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Feeding Your Athlete in Post-COVID19 Sports World

There are few things more synonymous with youth soccer than orange slices. This classic halftime snack is healthy, affordable and easy to prepare, but according to Dr. Pete Zopfi, a trauma surgeon and U.S. Youth Soccer board chair, COVID-19 has likely relieved youth soccer parents from their orange-slicing duties.

With a return to sports on the horizon, here are some safe snacking options for before, during and after the game. 

Water and Hydration

Say goodbye to the days of relying on team water bottles and coolers or shrugging as your child drinks out of a teammate’s Gatorade bottle. Here’s a few tips to keep your athlete safe and hydrated


Bring your own water. Make sure your athlete has their own water source for every game and practice. Shared water bottles and team coolers present a virus spreading risk because many hands (and mouths) are touching the same surfaces. Packing an individual water reduces the amount of shared surfaces.

Label Everything

Designate and label a small personal cooler for your athlete to take to practices and games to avoid confusion over who’s drink is who’s. Label the cooler and the individual items inside with your child’s name, initials or jersey number, because once the water bottles and sports drinks are out in the open, they all tend to look the same. Again, this is about reducing the number of surfaces that are touched by multiple people.

Avoid Bottled Water

Bottled water and sports drinks are easier to mix up if two athletes bring the same brand (or even if they don’t) and there’s no telling who handled it in the supply chain. Designate a reusable water bottle or jug that your child will easily recognize as their own and wash it between games and practices. Having clean and sanitzed personal sports equipment is essential.

Snacking Tips

As Dr. Zopfi suggested, having athletes reaching into the same bowl of orange slices increases the risk of spreading diseases including COVID-19, so you can tear up the rotating snack schedule. Just like water, it’s safer to pack individual snacks for your child. Here are some safe snacking tips from Johns Hopkins School of Medicine.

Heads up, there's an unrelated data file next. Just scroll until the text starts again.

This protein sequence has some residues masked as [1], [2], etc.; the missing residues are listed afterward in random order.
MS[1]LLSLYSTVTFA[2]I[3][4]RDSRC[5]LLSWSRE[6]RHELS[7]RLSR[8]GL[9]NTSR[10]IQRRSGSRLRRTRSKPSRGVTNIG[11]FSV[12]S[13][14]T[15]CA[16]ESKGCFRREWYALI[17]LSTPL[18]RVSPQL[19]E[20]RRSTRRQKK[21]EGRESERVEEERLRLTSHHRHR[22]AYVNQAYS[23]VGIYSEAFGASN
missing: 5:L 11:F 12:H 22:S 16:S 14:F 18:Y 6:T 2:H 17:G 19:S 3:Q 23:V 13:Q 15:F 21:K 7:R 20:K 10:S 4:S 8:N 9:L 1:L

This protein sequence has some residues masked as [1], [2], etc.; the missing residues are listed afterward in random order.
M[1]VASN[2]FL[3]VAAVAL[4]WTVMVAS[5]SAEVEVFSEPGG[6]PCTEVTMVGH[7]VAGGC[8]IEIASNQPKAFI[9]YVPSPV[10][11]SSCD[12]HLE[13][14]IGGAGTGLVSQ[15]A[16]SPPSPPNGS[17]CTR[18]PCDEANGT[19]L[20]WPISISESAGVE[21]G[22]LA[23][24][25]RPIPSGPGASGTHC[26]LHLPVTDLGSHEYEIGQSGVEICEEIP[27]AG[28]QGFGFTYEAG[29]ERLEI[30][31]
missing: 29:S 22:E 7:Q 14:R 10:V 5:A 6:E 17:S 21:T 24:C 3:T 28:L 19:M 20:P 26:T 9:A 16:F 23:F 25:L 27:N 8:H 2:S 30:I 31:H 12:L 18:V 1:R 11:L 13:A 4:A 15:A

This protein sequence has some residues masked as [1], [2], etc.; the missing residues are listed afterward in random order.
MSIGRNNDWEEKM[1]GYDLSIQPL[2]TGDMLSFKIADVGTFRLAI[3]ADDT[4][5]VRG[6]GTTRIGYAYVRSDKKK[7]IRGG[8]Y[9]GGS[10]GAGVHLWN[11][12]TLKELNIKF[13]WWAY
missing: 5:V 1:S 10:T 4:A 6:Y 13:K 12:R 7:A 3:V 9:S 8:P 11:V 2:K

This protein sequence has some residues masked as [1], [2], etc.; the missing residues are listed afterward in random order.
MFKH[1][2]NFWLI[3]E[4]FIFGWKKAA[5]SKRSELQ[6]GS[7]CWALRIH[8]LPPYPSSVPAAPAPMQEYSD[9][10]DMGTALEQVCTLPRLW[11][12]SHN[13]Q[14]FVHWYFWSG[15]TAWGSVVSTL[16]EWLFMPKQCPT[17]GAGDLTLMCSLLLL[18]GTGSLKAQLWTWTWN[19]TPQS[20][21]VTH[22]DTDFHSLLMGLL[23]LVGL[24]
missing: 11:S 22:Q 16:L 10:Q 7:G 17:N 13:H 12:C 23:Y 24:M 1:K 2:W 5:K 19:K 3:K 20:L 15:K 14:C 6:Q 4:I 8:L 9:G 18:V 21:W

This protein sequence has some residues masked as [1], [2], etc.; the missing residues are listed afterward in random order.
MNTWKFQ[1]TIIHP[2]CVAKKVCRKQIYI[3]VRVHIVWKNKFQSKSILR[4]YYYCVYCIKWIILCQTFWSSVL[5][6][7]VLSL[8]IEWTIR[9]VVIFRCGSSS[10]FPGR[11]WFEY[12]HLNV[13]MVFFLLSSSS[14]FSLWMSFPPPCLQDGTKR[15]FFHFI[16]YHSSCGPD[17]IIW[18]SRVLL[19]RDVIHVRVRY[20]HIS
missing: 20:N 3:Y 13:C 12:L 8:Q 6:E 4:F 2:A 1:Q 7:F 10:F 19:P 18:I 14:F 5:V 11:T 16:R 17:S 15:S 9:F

Personal Oranges

Fresh fruits and vegetables make a great post-game snack because they’re healthy and easy to prepare. It’s the dozens of dirty hands reaching in the same container that poses a health risk. Pack washed fruits and veggies in the cooler with your child’s personal water. 

Baked Goods

Okay, so your child has a sweet tooth. According to Johns Hopkins, “there is no known evidence that coronavirus is transmitted through baked goods.” However, it’s probably best to keep the post-game cookies a secret.

Avoid Packaged Foods

According to Johns Hopkins, coronavirus can survive 24 hours on cardboard and up to three days on plastic. Not only are packaged foods more of a spreading risk, they usually aren’t all that beneficial to a growing athlete.

Post Game Ice Cream?

Some traditions are too good to break and, thankfully, there is no evidence that takeout food contributes to the spread of COVID-19. Go ahead and reward your athlete’s good sportsmanship some ice cream, as long as you can get it while maintaining social distance.

Food Safety on the Field

COVID-19 spreads primarily through airborne respiratory particles between people in close contact with each other. A bench full of panting athletes is already an area of concern, so here are a few tips to mitigate food related risks:

Wash Food and Disinfect Surfaces

Before heading to the game or practice, disinfect surfaces like coolers and water bottles and wash fruit and veggies.

Keep Hand Sanitizer Handy

Encourage players to wash hands before and after games and practices, and keep a bottle of hand sanitizer in the bench or dugout. 

Cool it on the Seeds and Gum

Sorry baseball and softball players, but seed-spitting and bubble-popping in the dugout is asking for trouble. As mentioned above, COVID-19 spreads primarily through respiratory particles in the air, and spitting in a dugout full of athletes and coaches lands in the category of “things that put respiratory particles in the air.”

Parents Aren’t Off the Hook

Yes, we all know about the “real” snack rotation for the “athletes” in the stands. In the past, parents and fans have enjoyed community snacks and maybe a quick splash of wine, but be ready for a little more distance and a lot less veggie trays when sports return. According to Dr. Zopfi, life in the bleachers should look a little different moving forward, with fans wearing personal protective equipment, practicing social distancing, and reducing the amount of shared surfaces. (Yes, boxed wine counts as a shared surface).

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